I went to Nagoya to meet the cool people of Asian Pacific Islander AJET and hang out a little. Trips to Nagoya are always so chill and relaxing. I love the bus ride and its view and the laid back atmosphere of the city. I caught the tail end of the cherry blossoms, which are always pretty but are extra special with a castle added in.


May: Tokyo

I went to Tokyo for Golden Week, we were lucky to have 5 days this year. I had great Korean food, slept in the park, and went to Disney Sea (which is maybe better than Disney Land :O).


June: the TRAM

Technically this isn’t a photo – but there are plenty of photos inside! In June I spent a lot of time working on my first project in layout / creative design. It took a lot of time and learning but I’m really happy with the end result especially since it’s created by people in Toyama.

July: Yukata

In July I bought and learned how to put on a Yukata for the first time (I wore it on August 1st, but that’s a technicality…). It was really nice of my teachers to take the time to show me how to do it and let me practice. I’m happy to say I can do it by myself now! I love summer festivals in Japan, they’re so laid back and have great food, but seeing everyone dressed up always makes it feel like a special occasion.

Out and about in Toyama city

It’s been a weird past month and a half, one of the busiest times I’ve had in a while. For a bit I felt like I did in school, starved for sleep and cramming something into every second of the day. I enjoyed it, or at least thrived off of it in University and I still do now, despite the fact that it isn’t healthy. But this past week or so has been more relaxed and I’ve gotten back into the swing of things. Sunday was my school’s first baseball game of the summer tournament. We won, thankfully, although it broke my heart to see the other team walking by us with tears streaming down their faces. Like most baseball games it was held at a baseball stadium in the middle of nowhere (for someone without a car). I was able to take the bus there with my school and then walked from the stadium, took two trains, and finally made it into Toyama city to see a teacher’s orchestra perform. I spent the rest of the sunny afternoon wandering around the city and refilling my water bottle whenever I got the chance. I love Toyama city in all it’s quietness.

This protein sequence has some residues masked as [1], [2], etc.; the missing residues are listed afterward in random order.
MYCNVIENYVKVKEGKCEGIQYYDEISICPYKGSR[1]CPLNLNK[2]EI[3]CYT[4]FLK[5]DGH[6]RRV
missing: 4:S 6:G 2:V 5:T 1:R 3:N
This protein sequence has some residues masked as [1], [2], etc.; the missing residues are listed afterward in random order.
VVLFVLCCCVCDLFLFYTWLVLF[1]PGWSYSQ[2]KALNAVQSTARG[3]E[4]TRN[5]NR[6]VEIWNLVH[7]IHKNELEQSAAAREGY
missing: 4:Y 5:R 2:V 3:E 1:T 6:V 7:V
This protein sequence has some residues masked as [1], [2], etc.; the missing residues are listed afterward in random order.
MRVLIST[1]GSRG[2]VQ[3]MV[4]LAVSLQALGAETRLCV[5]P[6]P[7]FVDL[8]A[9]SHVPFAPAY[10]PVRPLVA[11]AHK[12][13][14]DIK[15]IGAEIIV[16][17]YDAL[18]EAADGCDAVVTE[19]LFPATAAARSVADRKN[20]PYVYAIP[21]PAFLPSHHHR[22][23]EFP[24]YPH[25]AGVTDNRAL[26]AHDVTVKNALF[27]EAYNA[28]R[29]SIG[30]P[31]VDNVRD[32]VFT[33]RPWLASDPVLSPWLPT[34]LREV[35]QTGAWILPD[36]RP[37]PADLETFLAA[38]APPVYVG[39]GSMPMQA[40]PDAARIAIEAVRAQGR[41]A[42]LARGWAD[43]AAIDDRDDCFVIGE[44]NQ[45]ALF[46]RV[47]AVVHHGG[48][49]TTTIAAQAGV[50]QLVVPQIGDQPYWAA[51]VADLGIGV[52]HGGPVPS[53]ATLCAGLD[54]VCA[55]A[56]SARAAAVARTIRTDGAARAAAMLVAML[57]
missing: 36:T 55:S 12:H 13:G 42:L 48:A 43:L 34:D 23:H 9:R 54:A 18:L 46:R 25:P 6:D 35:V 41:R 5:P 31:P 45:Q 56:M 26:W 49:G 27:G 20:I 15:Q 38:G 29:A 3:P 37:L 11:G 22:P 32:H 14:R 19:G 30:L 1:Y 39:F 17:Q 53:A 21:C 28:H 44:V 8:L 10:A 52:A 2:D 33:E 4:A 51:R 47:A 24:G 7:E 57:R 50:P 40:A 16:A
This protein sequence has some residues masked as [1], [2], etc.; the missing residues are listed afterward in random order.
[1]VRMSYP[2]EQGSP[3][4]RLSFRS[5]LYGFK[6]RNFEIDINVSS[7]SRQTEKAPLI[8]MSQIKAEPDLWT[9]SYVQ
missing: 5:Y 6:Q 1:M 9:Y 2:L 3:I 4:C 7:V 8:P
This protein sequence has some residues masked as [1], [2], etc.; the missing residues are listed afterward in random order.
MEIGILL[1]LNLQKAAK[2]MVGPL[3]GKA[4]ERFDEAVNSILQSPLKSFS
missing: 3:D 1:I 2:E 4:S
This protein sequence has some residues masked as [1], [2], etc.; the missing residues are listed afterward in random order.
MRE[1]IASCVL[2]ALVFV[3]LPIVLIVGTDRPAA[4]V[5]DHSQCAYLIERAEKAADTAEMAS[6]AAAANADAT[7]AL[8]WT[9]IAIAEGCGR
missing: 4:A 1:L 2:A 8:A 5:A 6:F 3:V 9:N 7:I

Tonami Tulip Fair 2015

Golden week is coming up, and lucky for us this year the string of holidays gives us a five day weekend.  It also gave us a holiday wednesday which we used to go to the Tonami Tulip Fair. Events like this in Japan always impress me; there’s so much planning and detail that go into everything. The park is huge, with different sections like the huge fields of flowers, the river, and a little couple-y photo-op area. It also happened to be really hot yesterday, reminding me to mentally prepare for the upcoming heat of summer.

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I tried tulip ice cream and “deep sea salt” or something ice cream from Uozu. They were both pretty good, the tulip flavour tasted a little like grass but it was sweet and light. They also had a white shrimp flavour. We contemplated buying it just to see what it was like but in the end actually enjoying ice cream won out.

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We also got to see a bit of the dancing. The dancers are divided into groups from different areas of the city and each wear a specific ukata. Like last year we joined in the dancing. Or should I say, tried to dance… we weren’t very good.


Cherry Blossoms in Toyama City